As a result, seven individuals were convicted of genocide by the War Crimes Chamber in 2008 for their actions in Srebrenica, followed by many more in the years to come (e.g., trial of Popovic et al. by ICTY) (The Hague Justice Portal, 2008).
For a comprehensive view of the progress that has been made concerning war crime convictions, it is important to consider the role of the International Commission of Missing Persons. Although the Commission is not part of the BiH judiciary, it has played a decisive role in holding war criminals accountable.
Nihad Brankovic, head of the Western Balkan Program at ICMP, explains that “the law on missing persons created in BiH in 2004 has been the first law of this kind in the world […] used in a country facing the issue of mass disappearance due to armed conflict” (ICMP, 2022). The law “established an institutional framework so that it prescribes and establishes the Missing Persons Institute, it strongly underlines the obligations that all state institutions, citizens and officials have to share all the information that they have on missing persons” (ICMP, 2022).
Regarding collaboration between the ICMP and ICTY towards criminal accountability, Brankovic stated that “our experts testified in some cases where we had forensics experts that were in the field for mass graves resumption and recovery of human remains for mass graves” (ICMP, 2022). The organization’s contribution consisted of “testifying in the trials about the artifacts that they found with the victims in mass graves and that were indicating that there had been a mass execution” (ICMP, 2022).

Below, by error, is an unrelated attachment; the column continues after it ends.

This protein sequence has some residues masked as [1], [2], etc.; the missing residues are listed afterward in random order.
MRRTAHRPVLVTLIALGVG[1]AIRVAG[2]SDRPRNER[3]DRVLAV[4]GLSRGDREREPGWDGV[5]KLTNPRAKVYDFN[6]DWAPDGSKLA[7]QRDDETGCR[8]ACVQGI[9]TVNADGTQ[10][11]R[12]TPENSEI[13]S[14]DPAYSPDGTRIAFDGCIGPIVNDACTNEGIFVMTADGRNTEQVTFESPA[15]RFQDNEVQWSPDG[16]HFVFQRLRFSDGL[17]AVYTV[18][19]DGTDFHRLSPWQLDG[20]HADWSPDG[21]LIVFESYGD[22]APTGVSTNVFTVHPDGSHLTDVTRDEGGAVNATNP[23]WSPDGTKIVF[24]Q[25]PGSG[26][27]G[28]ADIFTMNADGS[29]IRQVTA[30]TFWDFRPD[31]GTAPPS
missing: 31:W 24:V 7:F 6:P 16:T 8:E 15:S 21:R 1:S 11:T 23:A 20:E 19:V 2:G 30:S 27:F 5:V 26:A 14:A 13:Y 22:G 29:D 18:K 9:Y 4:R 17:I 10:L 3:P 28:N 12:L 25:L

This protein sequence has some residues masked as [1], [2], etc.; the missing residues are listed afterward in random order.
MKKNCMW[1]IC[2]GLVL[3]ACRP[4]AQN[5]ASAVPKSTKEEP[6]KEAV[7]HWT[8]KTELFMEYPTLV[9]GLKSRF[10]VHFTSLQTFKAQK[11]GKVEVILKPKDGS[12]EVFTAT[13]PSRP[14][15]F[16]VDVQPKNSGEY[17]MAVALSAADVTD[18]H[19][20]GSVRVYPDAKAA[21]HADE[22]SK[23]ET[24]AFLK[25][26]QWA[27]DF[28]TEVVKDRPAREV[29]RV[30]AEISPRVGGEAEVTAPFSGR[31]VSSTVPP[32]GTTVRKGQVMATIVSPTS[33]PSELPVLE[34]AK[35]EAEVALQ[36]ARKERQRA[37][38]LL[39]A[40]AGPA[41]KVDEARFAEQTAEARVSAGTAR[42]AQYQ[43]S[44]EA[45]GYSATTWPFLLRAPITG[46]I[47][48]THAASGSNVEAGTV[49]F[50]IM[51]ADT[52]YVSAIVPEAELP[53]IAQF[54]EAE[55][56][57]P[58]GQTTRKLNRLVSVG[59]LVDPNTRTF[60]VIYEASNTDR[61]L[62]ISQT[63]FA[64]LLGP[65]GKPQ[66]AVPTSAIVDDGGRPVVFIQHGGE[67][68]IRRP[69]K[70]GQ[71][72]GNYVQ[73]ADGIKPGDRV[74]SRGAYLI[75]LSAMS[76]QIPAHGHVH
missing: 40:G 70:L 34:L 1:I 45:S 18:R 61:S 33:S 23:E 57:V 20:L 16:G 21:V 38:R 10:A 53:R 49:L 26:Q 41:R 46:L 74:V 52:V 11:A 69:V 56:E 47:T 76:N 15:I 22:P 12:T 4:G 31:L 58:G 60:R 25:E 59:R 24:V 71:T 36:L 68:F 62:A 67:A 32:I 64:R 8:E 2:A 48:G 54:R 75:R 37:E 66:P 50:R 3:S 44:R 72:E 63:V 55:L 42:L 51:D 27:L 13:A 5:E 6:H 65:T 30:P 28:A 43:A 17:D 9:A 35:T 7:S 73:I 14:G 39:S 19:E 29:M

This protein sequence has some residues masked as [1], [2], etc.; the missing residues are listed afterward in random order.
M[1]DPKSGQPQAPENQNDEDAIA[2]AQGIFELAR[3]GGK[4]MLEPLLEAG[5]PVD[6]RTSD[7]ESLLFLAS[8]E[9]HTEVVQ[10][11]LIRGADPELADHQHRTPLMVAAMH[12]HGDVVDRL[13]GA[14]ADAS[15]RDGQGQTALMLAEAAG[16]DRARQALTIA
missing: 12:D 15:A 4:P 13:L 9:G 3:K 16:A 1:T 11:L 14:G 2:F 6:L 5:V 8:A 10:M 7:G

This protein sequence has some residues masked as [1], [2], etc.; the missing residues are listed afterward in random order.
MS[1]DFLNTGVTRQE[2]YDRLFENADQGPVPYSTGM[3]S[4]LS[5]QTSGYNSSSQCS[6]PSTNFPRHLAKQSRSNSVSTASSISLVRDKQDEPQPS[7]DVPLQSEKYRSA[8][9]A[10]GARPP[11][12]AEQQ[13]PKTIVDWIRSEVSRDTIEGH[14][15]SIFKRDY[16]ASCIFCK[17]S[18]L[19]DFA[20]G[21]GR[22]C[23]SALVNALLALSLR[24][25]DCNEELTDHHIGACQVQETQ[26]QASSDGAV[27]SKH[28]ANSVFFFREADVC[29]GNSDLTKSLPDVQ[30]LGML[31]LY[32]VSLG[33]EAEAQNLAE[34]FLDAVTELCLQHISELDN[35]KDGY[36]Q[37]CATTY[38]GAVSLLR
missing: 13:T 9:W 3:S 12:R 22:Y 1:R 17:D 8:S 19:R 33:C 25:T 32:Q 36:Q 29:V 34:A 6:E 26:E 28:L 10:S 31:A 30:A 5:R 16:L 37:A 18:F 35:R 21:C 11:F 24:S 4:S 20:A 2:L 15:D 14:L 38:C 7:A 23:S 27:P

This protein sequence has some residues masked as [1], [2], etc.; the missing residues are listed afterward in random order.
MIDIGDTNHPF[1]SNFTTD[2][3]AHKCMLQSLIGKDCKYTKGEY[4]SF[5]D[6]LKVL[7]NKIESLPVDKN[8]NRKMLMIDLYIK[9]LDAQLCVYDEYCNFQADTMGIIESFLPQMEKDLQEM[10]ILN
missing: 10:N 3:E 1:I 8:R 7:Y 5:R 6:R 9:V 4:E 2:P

Some wonder why BiH is still dealing with war-related issues more than 27 years since the signing of the Dayton Peace Agreement. According to Brankovic, “the issue of accounting for missing persons isn’t really about resurrecting the past in my opinion and in the opinion of ICMP as an institution. It is really a part of building up the future of this or any country in this position because […] the issue of missing persons is not a resolved one but an open one” (ICMP, 2022).
The data regarding the number of criminals who were convicted by judiciary institutions in BiH show a specific pace. By analyzing the improvements of bodies such as the International Criminal Tribunal for the Former Yugoslavia and the Court of Bosnia and Herzegovina, it is possible to contextualize the above-mentioned progression. These two institutions had a troubled start due to various problems.
The ICTY encountered skepticism and some internal resistance, while the Court of BiH had to wait for a proper legal framework to be created before it was able to begin fully functioning. As a result of the many improvements in judicial practices over the years, however, the ICTY and the War Crime Chamber of the Court of BiH have made progress in convicting war criminals and set important judicial precedents. Together with the International Commission on Missing Persons, their work and commitment has had a positive impact on the peaceful reconstruction of Bosnian society.
Alice Cazzoli holds a bachelor degree in International and Diplomatic Sciences at the University of Bologna, Italy. She has worked for several years as a speaker and director for an Italian youth web radio as well as a web editor for the radio’s website. Her interests revolve around peacebuilding and the resolution of conflicts as well as human rights and migration policies. After the internship at PCRC she plans to bring on a master degree in the international relations field.